Comments re Nov. 28, 2011 Sun Media layoffs:
Tuesday, 22 November 2011
Friday, 18 November 2011
Monday, 14 November 2011
Posted by Toronto Sun Family at 02:14
Wednesday, 2 November 2011
Posted by Toronto Sun Family at 05:33
Ian and a couple of other blog volunteers soon bowed out due to work demands, so this semi-retired guy with lots of time for a newspaper that gave me 19 good years, got to work on the Toronto Sun Family project.
(Website stats as of early today: 768,345 visits; average of 495 per day; 1,462,145 page views. We've always wondered who our American and European regulars were and what, if any, ties they had to Sun Media.)
The memories from people who worked on all floors of the Eclipse and 333 have been heart-felt and often emotional reads. We should have requested them throughout our five-year run.
Posted by Toronto Sun Family at 05:25
A lot of the Sun troops will gather again this Friday, Nov. 5, at the Opera House for another fundraising Newzapaloooza media rock concert competition.
- The Back Issues - Maclean's
- The Deadlines - Toronto Star
- The Everywhere - CityTV
- Mental Circuit - Reuters
- The Snipes - The Globe & Mail
- The Screaming Headlines - Toronto Sun
- Stimulus Package - The Canadian Press & The Globe & Mail
Proceeds to the The Children's Aid Foundation.
Posted by Toronto Sun Family at 04:33
Tuesday, 1 November 2011
Obviously, not as an employee - but as a reader. My mother would bring home British tabs from her co-workers, which I would voraciously consume, so this Toronto Star delivery boy was no stranger to a new, local and weird sized paper with screaming headlines and a snappy style of writing.
I saved the first Sun, but it's lost to history. I still have the first Sunday Sun.
In year two of the Sun's existence it created hockey cards - way bigger than standard issue. You cut a coupon out of the paper and redeemed it for hockey cards at the store where you got the paper.
I heard you could trade the cards down at the Eclipse White Wear building - near Farb's car wash and the King's Plate Open Kitchen (places I had read about in the paper) - so I went down on a couple of Saturday afternoons.
I really liked the paper and wanted to work there. Only took 14 years to make that happen.
It started with me working at the Winnipeg Sun (when it was owned by Quebecor and Toronto wasn't) and selling local stories to the Toronto Sun. They paid me and ran longer versions of the stories than Winnipeg did. ( Burton Cummings bopped by a beer bottle in a brawl at a Winnipeg 7-11 at 3 a.m. comes to mind).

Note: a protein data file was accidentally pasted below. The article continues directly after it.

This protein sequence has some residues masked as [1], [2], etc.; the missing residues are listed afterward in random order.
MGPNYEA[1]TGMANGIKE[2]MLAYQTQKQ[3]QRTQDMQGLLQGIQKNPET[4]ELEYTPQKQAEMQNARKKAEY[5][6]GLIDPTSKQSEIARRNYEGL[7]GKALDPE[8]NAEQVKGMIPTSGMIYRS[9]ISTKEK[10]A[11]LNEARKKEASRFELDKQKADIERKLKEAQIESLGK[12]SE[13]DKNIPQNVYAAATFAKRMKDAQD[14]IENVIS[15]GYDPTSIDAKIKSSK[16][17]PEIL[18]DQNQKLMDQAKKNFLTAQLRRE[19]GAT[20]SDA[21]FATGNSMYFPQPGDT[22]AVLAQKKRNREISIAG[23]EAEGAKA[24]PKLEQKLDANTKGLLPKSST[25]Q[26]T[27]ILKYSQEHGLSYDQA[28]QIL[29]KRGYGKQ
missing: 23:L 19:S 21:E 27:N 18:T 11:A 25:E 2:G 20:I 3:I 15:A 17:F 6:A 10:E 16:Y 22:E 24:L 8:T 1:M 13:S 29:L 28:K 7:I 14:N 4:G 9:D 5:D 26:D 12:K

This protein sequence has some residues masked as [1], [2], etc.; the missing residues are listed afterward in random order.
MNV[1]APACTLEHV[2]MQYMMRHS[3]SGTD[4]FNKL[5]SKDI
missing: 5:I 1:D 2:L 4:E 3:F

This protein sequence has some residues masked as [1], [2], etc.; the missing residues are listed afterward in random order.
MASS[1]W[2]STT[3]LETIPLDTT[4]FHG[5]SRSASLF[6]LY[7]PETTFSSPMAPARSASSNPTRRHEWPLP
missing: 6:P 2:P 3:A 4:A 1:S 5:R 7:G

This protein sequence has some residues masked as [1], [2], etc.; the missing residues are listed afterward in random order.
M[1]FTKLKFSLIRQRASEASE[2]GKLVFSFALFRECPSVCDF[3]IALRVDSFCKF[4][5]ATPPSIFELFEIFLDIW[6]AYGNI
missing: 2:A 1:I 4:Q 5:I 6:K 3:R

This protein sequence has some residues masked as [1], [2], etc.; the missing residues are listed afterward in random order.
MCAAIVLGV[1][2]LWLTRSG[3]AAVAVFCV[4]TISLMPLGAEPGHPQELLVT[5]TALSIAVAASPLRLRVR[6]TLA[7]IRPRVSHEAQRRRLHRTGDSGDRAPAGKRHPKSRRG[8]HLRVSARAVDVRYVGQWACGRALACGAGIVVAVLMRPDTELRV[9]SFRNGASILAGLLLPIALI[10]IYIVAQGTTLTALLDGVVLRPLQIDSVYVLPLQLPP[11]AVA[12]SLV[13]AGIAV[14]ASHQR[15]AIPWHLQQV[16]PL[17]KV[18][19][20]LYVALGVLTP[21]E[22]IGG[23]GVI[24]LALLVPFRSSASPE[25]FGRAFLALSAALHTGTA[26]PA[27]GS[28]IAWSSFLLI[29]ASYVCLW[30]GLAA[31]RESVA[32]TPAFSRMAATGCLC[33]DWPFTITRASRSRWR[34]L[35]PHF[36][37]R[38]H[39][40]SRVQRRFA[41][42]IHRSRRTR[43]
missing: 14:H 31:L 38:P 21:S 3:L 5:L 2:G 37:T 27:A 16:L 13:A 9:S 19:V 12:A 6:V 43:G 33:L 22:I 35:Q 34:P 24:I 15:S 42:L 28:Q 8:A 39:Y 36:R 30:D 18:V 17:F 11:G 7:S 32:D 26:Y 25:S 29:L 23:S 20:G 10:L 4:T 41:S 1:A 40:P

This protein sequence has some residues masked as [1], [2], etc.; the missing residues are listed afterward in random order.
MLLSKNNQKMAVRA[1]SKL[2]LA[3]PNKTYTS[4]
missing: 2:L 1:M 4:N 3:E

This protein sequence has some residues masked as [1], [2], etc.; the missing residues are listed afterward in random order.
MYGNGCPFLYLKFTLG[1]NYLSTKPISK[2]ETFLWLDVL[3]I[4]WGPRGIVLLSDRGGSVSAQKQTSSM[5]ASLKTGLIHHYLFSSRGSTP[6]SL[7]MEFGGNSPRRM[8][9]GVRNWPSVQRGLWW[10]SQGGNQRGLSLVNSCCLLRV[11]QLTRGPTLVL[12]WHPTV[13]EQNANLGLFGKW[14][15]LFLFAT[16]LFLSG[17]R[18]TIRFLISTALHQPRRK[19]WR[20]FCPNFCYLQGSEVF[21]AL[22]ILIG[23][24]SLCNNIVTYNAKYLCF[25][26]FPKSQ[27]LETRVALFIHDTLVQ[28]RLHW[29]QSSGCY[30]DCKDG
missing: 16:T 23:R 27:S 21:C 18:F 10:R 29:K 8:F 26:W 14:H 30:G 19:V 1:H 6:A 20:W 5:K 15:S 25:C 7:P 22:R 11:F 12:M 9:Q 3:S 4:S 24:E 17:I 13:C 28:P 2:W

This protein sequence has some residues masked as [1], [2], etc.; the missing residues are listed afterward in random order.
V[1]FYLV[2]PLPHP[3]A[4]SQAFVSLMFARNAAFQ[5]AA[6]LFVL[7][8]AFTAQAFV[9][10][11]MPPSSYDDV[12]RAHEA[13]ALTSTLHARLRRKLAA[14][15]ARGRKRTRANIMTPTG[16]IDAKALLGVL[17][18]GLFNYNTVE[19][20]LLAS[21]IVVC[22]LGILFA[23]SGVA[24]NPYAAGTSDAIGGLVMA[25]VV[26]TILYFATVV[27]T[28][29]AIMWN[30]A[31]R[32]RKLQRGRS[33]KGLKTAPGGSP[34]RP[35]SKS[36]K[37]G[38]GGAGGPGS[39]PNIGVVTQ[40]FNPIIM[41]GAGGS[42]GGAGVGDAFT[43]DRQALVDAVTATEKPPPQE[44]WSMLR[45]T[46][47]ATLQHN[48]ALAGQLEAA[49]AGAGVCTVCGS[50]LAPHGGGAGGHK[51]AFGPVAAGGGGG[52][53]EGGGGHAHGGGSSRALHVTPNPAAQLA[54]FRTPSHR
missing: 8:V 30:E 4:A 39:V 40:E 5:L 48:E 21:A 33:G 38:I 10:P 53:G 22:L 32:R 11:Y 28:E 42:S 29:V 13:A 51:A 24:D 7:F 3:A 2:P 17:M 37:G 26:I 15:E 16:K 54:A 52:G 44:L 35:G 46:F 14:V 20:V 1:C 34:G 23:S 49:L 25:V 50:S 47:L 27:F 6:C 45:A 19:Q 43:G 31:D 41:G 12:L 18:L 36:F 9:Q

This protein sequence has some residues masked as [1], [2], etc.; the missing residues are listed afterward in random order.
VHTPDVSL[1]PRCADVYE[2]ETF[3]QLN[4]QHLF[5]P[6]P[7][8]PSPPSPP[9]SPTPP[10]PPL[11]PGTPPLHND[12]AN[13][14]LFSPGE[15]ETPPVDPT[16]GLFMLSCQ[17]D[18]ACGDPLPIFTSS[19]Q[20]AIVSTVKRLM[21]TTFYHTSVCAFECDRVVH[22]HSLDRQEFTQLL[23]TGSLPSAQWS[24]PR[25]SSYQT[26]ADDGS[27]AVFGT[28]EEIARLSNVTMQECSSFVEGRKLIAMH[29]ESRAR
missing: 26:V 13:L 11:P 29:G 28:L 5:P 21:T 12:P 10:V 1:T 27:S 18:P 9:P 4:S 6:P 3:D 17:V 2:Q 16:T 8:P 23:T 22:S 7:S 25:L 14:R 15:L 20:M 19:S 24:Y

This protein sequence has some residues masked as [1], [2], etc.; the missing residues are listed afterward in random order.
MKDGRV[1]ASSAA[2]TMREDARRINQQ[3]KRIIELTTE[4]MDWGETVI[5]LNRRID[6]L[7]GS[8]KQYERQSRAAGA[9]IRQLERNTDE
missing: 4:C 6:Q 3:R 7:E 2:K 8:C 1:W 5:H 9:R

When I would come to Toronto for a visit, I'd hang out in the Sun newsroom. One time I was treated to the awesome spectacle of Les (Pyette) jumping up and down on a newsroom desk shrieking hysterically because the Star got a scoop on the dead babies story at Sick Kids in its noon edition.
I'm a Sun Day Oner in another respect: I may be the first and only person to get Godfly - the consummate politician and exemplar of self control - to absolutely lose it.
Mr. G and I weren't on the best of terms to begin with. Not long before I left in early '89, I was one of the people who was talking about bringing in a union. I called the Canadian Auto Workers. They relished the idea of organizing the anti-union Sun. Management found out, a meeting with Paul was held, commitments were made, co-conspirators were bought off and I left the paper.
Flash forward to '96 or '97. I was at Bloomberg Business News and covered the Sun's first-ever round of layoffs. At the press conference in the upstairs board room, I asked Godfrey why he fired people when he just spent $250K on an anniversary party a few days earlier.
I don't really recognize the Sun these days. Tiny stories that are basically rewritten press releases, fluffer nutters that I can't imagine anyone would care about, the tedious one trick pony/feather light attacks on the CBC and the mindless adoration/critique-free bum licking of Ford and Harper.
I worked for pkp's father and I'm here to tell you: the apple fell very far from that family tree.